Angelou: "I Shall Not Be Moved"

Cue Card preview image

General Information

Source:
NBC Today Show
Creator:
Bryant Gumbel
Event Date:
05/29/1990
Air/Publish Date:
05/29/1990
Resource Type:
Video News Report
Copyright:
NBCUniversal Media, LLC.
Copyright Date:
1990
Clip Length:
00:05:29

Description

In this 1990 interview, Maya Angelou tells of being a "voluntary mute" as a child, until a neighbor persuaded her to read poetry aloud. Angelou reads one of her poems, "Seven Women's Blessed Assurance."

Citation

MLA

"Angelou: "I Shall Not Be Moved"." Bryant Gumbel, correspondent. NBC Today Show. NBCUniversal Media. 29 May 1990. NBC Learn. Web. 19 January 2015.

APA

Gumbel, B. (Reporter). (1990, May 29). Angelou: "I Shall Not Be Moved". [Television series episode]. NBC Today Show. Retrieved from https://highered.nbclearn.com/portal/site/HigherEd/browse/?cuecard=43543

CHICAGO MANUAL OF STYLE

"Angelou: "I Shall Not Be Moved"" NBC Today Show, New York, NY: NBC Universal, 05/29/1990. Accessed Mon Jan 19 2015 from NBC Learn: https://highered.nbclearn.com/portal/site/HigherEd/browse/?cuecard=43543

Transcript

Maya Angelou: "I Shall Not Be Moved"

BRYANT GUMBEL, co-host:

As a young girl, Maya Angelou was what doctors call a voluntary mute, unable and unwilling to talk. It was poetry read aloud by a neighbor which finally brought her voice back. Maya Angelou has, of course, now grown up to write her own books, screenplays, and poetry. Her latest effort is called "I Shall Not be Moved."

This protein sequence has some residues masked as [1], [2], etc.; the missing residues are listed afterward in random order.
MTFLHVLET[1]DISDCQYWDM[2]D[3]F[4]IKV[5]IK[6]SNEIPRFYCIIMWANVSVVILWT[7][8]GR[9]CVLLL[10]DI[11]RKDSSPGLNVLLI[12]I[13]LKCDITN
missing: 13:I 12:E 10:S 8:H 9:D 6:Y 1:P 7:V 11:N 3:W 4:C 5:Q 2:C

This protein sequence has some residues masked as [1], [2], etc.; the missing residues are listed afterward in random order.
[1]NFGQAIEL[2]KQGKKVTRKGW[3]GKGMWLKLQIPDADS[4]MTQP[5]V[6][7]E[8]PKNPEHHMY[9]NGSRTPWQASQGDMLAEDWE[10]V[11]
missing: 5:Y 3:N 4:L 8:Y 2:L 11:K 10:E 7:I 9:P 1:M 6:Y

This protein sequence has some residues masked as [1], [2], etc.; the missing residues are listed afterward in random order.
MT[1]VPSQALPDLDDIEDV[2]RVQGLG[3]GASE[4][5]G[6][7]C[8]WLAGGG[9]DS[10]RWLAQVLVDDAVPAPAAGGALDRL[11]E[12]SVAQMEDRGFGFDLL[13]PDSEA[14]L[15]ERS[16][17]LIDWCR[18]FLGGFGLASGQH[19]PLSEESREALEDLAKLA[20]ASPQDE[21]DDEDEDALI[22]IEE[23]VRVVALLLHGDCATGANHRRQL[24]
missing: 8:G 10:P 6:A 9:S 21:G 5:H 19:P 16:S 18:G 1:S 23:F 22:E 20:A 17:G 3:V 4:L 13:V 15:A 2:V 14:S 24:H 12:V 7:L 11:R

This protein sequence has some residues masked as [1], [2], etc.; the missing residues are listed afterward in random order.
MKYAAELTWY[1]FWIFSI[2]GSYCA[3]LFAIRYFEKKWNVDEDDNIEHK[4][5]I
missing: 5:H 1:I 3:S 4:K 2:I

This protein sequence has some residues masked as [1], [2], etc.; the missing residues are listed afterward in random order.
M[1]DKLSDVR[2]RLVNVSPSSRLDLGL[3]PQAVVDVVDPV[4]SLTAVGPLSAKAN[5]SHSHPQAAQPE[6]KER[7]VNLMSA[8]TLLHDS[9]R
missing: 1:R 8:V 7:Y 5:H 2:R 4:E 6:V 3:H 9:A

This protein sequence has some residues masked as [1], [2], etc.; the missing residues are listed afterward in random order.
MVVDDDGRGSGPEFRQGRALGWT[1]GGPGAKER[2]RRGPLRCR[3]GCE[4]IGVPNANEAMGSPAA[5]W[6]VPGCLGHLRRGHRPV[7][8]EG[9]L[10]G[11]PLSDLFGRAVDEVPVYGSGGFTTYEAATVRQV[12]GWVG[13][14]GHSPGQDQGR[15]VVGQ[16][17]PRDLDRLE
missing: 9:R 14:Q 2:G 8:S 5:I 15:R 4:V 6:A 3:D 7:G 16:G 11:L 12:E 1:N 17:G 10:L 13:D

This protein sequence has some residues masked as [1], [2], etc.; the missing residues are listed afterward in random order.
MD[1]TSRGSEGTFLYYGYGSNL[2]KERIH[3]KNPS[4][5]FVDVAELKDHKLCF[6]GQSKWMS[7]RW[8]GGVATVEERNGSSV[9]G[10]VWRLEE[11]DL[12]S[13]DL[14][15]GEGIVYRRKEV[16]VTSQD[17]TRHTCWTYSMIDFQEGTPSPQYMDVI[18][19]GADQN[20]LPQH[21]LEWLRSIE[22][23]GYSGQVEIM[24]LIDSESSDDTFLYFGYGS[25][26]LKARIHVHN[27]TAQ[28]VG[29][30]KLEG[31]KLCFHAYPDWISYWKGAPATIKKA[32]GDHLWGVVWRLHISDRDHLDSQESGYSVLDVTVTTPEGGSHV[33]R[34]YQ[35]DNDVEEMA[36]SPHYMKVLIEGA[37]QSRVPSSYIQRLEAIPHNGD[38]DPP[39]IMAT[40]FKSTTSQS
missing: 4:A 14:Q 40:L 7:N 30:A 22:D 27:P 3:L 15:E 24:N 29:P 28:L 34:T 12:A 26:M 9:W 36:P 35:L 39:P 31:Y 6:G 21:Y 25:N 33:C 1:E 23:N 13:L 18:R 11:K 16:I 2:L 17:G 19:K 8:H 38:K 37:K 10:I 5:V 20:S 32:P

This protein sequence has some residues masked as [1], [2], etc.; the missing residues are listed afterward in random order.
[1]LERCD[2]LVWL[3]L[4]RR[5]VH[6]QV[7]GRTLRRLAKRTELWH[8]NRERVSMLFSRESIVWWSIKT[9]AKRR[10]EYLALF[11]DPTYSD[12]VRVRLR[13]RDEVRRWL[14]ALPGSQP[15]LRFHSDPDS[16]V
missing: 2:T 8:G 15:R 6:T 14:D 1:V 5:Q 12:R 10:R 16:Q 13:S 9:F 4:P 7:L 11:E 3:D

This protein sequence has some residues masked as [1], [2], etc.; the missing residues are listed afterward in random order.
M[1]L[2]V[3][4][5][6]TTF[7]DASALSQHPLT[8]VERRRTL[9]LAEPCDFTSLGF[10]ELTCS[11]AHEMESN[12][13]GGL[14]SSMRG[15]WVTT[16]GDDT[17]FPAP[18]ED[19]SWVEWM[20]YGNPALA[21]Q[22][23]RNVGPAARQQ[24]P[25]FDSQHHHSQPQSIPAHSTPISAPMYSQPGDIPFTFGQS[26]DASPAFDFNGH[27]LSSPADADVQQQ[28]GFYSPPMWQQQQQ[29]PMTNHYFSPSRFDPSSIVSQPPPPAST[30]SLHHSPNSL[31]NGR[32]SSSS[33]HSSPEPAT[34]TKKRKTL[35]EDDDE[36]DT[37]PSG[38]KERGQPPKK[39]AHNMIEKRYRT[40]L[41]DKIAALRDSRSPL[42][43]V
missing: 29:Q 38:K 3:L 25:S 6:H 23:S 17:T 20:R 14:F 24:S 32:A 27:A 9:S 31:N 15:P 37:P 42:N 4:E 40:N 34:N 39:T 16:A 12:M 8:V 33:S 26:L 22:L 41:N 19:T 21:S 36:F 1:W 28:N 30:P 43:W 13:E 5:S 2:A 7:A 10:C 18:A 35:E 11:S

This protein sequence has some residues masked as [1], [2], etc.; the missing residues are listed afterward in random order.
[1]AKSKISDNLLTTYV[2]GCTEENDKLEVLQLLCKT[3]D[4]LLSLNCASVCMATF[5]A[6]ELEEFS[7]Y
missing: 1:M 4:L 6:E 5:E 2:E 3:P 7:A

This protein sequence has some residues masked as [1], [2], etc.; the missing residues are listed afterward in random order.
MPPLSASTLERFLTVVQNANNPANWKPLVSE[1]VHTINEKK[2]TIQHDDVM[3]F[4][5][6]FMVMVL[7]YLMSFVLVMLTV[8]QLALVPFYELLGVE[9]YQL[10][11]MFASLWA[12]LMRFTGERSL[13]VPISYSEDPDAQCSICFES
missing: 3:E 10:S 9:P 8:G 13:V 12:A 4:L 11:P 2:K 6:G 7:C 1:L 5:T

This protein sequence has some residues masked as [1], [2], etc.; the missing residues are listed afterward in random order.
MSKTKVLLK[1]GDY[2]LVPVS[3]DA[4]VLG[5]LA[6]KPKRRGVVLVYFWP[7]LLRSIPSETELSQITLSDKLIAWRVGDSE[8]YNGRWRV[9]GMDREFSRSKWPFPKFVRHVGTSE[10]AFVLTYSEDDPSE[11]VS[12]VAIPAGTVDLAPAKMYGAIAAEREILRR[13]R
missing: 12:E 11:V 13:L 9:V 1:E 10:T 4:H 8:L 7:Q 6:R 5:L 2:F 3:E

Maya Angelou, it's always good to see you. Good morning.

MAYA ANGELOU: Thank you. Good morning.

GUMBEL: Mrs. Flowers was the lady who read poetry to you, right?

ANGELOU: That's right.

GUMBEL: What do you remember about those years?

ANGELOU: Well, I loved poetry. I loved it. It was my--my familiar, if you will, my intimate. And after being mute for about five years, Mrs. Flowers did something which all blacks hate. I mean, no matter—right across the board, she pointed her finger at me. I mean, black people, whether Supreme Court judges or street sweepers, say, `Don't put your finger in my face,' right? But she--she pointed her finger at me and said, `You don't love poetry. You can't. You will never love it until you feel it come across your tongue, through your teeth, over your lips. You will never love poetry,' and shook her--and she was too elegant to do that.

She was really shocking me. I ran away. She harassed me. I ran to the store, she went there. And finally, after months, I went under the house. It was in the South, in Arkansas. And I got a book of poetry, and I tried to see if I could speak, and I haven't stopped since.

GUMBEL: Do you still feel that way, that poetry is best read aloud?

ANGELOU: Oh, it is. Poetry is music written for the human voice. It must be read aloud. I know that there are those purists and people who say they love the concrete poetry, the actual look of poetry. Well, yeah, I mean--I like paintings. I mean, I would do anything to see a John Biggers, or--or Romai Beardon, a Phoebe or something—but poetry, I want it spoken. I want it almost sung. You know, young men and women are fooled away from poetry, Bryant, because in some cases, peop--teachers can make even Edgar Allan Poe or Paul Lawrence Dunbar boring and they say, `If you don't get your lesson, we're going to make you learn a poem.'